FAQs – Nose Conditions


Q. I heard using steroids in the long term is bad for health. Is there a problem using nasal steroid spray for a long time?

A: Taking oral steroids in the long-term is associated with complications. However, there are no long-term complications associated with the use of nasal steroid sprays such as Nasonex, Flixonase as very little (less than 1%) of the active ingredient (steroid) actually gets into the blood system. Studies have also shown that it is safe to use nasal steroid sprays in children.

Q: I’m allergic to house dust mites. What are the ways I can get my room house dust mite free?

A: House dust mites are found just about everywhere. It is estimated that in one queen size bed, there are 10 million mites living with you. Hence, it is nearly impossible to have a room dust mite free. There is a mite killer called Acardust which comes in the form of a spray. This can be applied to the beddings, carpets, blankets etc and serves to kill the mites in them. It needs to be applied on a monthly basis. The use of air-purifiers, ionizers etc have little effect on the houst dust mite population as does sunning mattresses or washing lining in hot water or beating mattresses.

Q: I get persistent yellowish discharge from my nose. It improves with antibiotics but soon recurs after the medications finish. What should I do?

A: It sounds as if you have chronic or recurrent sinusitis, or infection of the sinuses. If the problem persists for more than 3 months, or has more than 3 episodes of sinusitis a year, a CT scan of the sinuses is indicated to determine the extent of infection. Depending on the CT scan report, endoscopic sinus surgery may be required to clear infection and restore function of the sinuses.

Q: My nose is always blocked. It makes me feel uncomfortable, affects my sleep and causes a headache. What can be done?

A: Nasal blockage can be due to enlarged turbinates, infection or growths in the nose. Enlarged turbinates can be treated with radiofrequency application (see Radiofrequency Turbinate Reduction under Commonly performed clinic procedures). Infections should be treated with an appropriate course and dose of antibiotics. Tumors are confirmed on biopsy and treatment depends on the type and extent of disease.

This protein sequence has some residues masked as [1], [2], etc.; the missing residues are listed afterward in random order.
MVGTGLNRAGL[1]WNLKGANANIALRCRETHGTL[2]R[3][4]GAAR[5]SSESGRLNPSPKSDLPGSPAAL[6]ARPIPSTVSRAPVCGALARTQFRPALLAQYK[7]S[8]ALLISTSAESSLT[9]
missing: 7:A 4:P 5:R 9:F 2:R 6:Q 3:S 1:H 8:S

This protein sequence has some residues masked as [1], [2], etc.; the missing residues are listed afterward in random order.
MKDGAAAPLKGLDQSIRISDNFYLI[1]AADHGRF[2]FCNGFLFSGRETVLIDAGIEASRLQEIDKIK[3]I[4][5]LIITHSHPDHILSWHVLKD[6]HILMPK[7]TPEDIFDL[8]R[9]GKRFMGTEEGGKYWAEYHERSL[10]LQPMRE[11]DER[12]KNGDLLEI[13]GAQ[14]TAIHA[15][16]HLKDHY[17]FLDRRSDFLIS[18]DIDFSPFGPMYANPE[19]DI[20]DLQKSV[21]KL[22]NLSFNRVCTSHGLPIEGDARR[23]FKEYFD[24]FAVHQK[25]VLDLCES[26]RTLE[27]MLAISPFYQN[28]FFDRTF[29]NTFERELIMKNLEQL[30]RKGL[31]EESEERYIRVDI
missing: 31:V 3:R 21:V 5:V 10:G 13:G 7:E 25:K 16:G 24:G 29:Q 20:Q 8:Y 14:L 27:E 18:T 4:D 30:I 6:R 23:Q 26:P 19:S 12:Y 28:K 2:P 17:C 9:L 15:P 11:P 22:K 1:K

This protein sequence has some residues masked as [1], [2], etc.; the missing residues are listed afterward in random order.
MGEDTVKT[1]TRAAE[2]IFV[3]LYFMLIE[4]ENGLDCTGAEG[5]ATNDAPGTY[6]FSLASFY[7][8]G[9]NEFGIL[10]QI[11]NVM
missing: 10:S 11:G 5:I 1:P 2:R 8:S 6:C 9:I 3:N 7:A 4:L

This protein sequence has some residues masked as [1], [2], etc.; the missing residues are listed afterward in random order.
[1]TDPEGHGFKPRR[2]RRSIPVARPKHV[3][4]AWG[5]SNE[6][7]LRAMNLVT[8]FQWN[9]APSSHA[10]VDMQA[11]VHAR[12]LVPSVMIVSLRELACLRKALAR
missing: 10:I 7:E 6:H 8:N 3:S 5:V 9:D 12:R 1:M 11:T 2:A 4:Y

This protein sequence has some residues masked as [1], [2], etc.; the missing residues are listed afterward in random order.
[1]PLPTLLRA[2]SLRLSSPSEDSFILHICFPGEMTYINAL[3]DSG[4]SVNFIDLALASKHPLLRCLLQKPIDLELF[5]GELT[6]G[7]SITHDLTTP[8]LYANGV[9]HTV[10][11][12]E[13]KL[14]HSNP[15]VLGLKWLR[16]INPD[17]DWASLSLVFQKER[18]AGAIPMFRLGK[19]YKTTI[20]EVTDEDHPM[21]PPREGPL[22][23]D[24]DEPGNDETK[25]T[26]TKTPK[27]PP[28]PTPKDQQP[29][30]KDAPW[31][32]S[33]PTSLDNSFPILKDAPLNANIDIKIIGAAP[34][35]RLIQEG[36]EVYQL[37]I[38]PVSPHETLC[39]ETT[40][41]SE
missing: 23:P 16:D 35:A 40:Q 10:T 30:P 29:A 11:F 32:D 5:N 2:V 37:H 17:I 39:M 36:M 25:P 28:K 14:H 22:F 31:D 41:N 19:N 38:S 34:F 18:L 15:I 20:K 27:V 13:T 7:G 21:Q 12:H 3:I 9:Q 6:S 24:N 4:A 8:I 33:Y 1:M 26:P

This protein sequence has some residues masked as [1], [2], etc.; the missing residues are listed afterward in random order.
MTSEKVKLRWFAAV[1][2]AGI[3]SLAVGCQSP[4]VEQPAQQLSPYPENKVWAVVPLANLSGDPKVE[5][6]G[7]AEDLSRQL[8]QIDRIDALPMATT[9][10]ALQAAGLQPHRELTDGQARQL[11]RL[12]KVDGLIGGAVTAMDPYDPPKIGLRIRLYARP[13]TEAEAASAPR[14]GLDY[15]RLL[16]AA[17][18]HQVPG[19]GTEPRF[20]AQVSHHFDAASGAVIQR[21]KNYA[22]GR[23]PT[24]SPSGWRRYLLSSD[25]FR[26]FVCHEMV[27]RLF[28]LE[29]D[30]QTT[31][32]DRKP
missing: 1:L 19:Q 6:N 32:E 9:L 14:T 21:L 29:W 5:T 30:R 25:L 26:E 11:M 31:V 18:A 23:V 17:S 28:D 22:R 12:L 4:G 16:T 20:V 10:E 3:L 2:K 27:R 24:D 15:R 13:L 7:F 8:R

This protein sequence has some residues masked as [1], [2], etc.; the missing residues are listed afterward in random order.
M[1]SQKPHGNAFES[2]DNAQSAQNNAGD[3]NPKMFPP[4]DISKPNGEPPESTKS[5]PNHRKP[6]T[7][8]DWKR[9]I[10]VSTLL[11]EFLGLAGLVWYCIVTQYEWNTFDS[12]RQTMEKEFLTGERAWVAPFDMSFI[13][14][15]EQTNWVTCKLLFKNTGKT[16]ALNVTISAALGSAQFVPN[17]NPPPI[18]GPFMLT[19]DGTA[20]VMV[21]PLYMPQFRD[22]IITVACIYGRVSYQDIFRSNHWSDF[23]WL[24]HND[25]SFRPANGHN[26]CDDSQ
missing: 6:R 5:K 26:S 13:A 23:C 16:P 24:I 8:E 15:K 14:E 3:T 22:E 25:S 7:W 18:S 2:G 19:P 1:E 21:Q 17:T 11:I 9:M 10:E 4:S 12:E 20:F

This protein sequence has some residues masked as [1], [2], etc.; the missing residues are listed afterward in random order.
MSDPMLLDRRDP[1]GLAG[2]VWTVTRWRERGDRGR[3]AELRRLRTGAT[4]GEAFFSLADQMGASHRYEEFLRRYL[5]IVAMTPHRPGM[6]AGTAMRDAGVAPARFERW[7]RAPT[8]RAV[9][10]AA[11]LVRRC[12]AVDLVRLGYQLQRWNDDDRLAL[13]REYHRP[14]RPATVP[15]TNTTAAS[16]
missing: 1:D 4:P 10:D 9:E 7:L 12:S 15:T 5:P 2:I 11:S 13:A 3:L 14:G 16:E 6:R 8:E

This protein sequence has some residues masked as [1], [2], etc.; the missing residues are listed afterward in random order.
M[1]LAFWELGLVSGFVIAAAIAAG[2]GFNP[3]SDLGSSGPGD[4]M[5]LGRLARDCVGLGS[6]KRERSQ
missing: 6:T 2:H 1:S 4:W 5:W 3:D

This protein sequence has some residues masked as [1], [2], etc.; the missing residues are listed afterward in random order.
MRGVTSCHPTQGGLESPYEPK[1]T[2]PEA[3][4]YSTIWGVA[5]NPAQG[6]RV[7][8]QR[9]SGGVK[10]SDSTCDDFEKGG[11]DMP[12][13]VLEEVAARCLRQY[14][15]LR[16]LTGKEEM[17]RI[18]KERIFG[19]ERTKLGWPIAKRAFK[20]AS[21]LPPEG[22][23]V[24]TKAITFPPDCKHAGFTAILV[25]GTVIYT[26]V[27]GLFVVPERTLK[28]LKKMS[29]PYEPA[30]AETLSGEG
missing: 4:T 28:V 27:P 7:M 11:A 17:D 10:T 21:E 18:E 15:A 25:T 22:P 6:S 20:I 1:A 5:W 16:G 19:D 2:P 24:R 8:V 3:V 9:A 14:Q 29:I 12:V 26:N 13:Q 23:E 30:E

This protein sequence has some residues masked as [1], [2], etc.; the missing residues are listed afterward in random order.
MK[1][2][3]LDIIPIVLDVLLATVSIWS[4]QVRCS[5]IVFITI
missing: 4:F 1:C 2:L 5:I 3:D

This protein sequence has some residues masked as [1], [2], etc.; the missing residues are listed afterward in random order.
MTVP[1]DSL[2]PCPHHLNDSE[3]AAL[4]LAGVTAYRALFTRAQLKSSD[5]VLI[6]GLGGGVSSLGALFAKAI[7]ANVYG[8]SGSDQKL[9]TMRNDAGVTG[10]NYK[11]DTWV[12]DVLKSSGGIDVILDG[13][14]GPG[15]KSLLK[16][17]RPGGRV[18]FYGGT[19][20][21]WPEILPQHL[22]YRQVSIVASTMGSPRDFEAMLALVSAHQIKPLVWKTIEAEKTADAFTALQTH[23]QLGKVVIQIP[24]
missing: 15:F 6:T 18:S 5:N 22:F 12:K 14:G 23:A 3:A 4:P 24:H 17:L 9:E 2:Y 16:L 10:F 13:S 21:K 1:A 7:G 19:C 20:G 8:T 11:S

Q: My cheeks and forehead hurts every time I fly. Could it be due to my sinus problem?

A: Flying results in changes in atmospheric pressure. Sinuses are closed spaces within the skull and the openings of the sinuses are usually millimeters wide. If the openings are narrowed further by allergies or infection, then patients feel the changes in atmospheric pressures more acutely during flying or diving. Topical antidecongestants usually afford effective relief of symptoms.

Q: Is there a cure for my sensitive nose?

A: Nasal sensitivity as a result of allergy is a genetic condition and hence, strictly not curable. However, there is a form of treatment called Immunotherapy (see Immunotherapy) which alters the immune system’s response to allergens so that the patient does not experience the symptoms of allergy when exposed to allergens.

Q: My child constantly rubs his nose and eyes and the nose sometimes bleeds. He says it’s itchy and is associated with runny nose. What can be done?

A: Many patients with nasal allergies rub the nose because histamine release as a result of allergen exposure, causes itchiness as a result of inflammation and swelling. Bleeding is common in poorly-controlled allergies because of the trauma associated with rubbing and sneezing. There are many medications that give good control of such symptoms. Antihistamines such as Clarityne, Aerius, Telfast, Xyzal, Zrytec etc are good and non-sedating. Eye drops such as Patanol target eye symptoms.

If you like to pose a question to Dr Chee, please email him at gchee@gcheeent.com and he’ll get back to you within one to two days (unless it’s the weekend).

Dr Gerard Chee

MBBS (S'pore), FRCS (Edin), FRCS (Glasg) Fellow, Otology / Neurotology (Can)

Find out More